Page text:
[Lingtyp] Americanist contributions to typology
haspelmath at shh.mpg.de
Tue Jul 5 05:56:53 UTC 2016
One of the contributions to the "Oxford handbook of polysynthesis" will
be Balthasar Bickel's & Fernando Zúñiga's paper "The "word in
polysynthetic languages: Phonological and syntactic challenges" (which
is mostly based on data from Chintang and Mapudungun)
Here is an excerpt from their conclusion:
"Polysynthetic "words" are often not unified entities defined by a
single domain on which all criteria would converge. They tend to be
non-coherent in one way or another... But then, it is important to note
that this is byno means a peculiarity of polysynthesis: languages
generally tend to avoid fully convergent, unified word entities.”
Thus, it is not clear in what way “polysynthesis” is special, and
whether the notion can survive (but I have not seen the other
contributions to the handbook yet).
On 05.07.16 07:30, David Gil wrote:
> Dear all,
> While I agree wholeheartedly with those who have proposed the notion
> of polysynthesis as constituting one of the central contributions of
> Amerindian languages to linguistic typology, I am also sympathetic
> with Martin Haspelmath's observations about how the the notion of
> polysynthesis relies on an often poorly understood notion of wordhood,
> and I do not accept Claude Hagége's claim that that the abundance of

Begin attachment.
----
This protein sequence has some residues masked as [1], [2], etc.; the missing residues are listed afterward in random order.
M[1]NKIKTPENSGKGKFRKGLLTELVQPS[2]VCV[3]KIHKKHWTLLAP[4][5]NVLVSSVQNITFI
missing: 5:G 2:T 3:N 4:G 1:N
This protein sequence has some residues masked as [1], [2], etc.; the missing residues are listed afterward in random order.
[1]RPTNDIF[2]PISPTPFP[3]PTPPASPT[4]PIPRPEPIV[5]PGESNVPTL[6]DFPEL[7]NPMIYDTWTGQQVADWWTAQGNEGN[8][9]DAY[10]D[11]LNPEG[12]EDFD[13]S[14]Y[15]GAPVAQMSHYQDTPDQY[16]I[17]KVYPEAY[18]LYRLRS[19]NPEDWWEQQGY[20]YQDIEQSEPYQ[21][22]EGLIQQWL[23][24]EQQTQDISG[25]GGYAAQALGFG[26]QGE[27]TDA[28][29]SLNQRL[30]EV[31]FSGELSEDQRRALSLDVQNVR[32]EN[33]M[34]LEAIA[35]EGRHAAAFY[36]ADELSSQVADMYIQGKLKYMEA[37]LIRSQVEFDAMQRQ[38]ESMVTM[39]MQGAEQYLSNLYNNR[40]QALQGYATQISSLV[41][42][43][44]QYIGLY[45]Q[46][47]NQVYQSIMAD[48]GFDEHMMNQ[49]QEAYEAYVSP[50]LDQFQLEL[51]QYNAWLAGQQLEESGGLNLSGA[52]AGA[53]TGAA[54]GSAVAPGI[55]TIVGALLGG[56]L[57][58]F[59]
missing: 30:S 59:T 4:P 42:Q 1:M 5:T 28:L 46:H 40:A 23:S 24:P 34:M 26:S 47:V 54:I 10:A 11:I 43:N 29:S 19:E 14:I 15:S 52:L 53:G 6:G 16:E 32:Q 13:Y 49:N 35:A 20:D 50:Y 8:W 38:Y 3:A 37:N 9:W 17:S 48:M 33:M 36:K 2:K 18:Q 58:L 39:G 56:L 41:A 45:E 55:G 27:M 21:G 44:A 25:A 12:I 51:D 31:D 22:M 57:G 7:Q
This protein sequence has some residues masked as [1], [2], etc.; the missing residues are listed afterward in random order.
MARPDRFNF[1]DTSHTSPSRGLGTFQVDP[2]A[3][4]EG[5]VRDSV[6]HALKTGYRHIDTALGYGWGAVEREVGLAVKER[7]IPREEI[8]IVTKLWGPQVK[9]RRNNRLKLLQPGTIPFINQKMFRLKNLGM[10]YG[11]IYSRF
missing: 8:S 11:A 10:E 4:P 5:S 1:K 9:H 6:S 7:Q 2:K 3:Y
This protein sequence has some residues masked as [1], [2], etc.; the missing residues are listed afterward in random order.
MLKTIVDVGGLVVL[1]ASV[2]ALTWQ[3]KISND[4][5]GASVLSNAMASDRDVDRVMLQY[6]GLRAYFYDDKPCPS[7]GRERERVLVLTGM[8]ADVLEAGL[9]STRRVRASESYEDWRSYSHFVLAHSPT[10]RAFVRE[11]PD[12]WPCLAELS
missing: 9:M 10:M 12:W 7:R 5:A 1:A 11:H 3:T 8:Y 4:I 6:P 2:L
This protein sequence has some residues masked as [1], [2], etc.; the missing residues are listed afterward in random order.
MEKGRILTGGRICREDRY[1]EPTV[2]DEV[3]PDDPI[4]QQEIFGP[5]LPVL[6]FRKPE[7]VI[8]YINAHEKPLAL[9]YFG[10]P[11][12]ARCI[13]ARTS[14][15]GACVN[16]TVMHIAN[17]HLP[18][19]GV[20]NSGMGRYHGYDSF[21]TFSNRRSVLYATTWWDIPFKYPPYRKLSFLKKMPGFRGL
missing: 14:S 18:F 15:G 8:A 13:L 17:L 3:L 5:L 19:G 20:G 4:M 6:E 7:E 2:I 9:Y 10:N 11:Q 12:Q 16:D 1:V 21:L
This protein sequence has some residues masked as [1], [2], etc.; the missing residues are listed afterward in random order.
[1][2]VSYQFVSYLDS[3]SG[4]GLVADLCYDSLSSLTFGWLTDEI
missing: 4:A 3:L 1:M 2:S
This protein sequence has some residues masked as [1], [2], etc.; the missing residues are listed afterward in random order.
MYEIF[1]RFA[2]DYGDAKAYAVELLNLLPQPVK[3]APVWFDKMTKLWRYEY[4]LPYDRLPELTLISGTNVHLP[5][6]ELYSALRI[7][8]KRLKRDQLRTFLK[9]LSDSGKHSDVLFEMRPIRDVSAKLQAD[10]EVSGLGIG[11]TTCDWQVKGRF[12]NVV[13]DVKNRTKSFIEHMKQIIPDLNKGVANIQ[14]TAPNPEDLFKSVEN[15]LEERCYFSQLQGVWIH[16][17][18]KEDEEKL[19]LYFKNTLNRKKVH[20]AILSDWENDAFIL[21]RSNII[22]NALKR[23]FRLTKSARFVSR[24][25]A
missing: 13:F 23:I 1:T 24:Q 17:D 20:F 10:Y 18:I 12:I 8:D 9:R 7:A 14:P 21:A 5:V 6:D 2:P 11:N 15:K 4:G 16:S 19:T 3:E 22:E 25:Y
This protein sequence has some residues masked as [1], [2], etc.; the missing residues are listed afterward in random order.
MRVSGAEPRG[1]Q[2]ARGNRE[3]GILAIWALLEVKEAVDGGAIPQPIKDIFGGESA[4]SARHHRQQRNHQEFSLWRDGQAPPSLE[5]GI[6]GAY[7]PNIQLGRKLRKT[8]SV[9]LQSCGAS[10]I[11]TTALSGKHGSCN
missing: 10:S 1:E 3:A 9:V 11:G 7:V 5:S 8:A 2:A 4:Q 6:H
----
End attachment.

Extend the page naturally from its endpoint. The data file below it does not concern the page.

> typological studies of polysynthesis may be construed as somehow
> "giving the lie" to Martin's reservations. On the contrary, I would
> say that one of the major contributions of Amerindian languages to
> linguistic typology, via the so-called polysynthetic languages, is
> precisely the challenge that they pose to the traditional notion of
> word, as discussed in recent work by Martin and others.
> David Gil
> On 05/07/2016 02:18, Marianne Mithun wrote:
>> Note on polysynthesis.
>> The Oxford Handbook of Polysynthesis is now in press, slated to
>> appear early next year. A major thrust of the volume is the question
>> of whether polysynthesis is an identifiable and/or useful type,
>> whether there are sufficient or necessary features and what they
>> might be, whether languages can be more or less polysynthetic,
>> whether core polysynthetic languages tend to show other structural
>> features, etc.
>> There are general chapters on polysynthesis and complexity,
>> polysynthesis and holophrasis (in the sense of all crucial parts of
>> the predication specified within the verb, including core arguments),
>> the limits of polysynthesis, the nature of the lexicon in
>> polysynthetic languages, different theoretical perspectives on
>> polysynthesis, the nature of the word in polysynthetic languages
>> (phonological and morphological challenges), social circumstances
>> stimulating the development and retention of polysynthesis, etc.
>> There are also chapters on the diachrony of polysynthesis, the
>> acquisition of polysynthetic languages, areal perspectives on
>> polysynthesis (geographical hotbeds), and chapters on individual
>> languages that have been characterized as polysynthetic, in which
>> authors weigh the various criteria that have been proposed for
>> polysynthesis to see whether they add up to a definable type.
>> On 7/4/2016 7:07 AM, Claude Hagège wrote:
>>> Hi everyone,
>>> I’d like to stress that, after the monographs on Nahuatl
>>> written in the XVIth and XVIIth centuries by, among others, Alonso
>>> de Molina, Andres de Olmos, or on Guarani by Luis de Montoya, work
>>> on incorporation and polysynthesis, became more and more important
>>> in Europe due to the discovery of these morphosyntactic features by
>>> Pierre du Ponceau, who invented these technical terms, first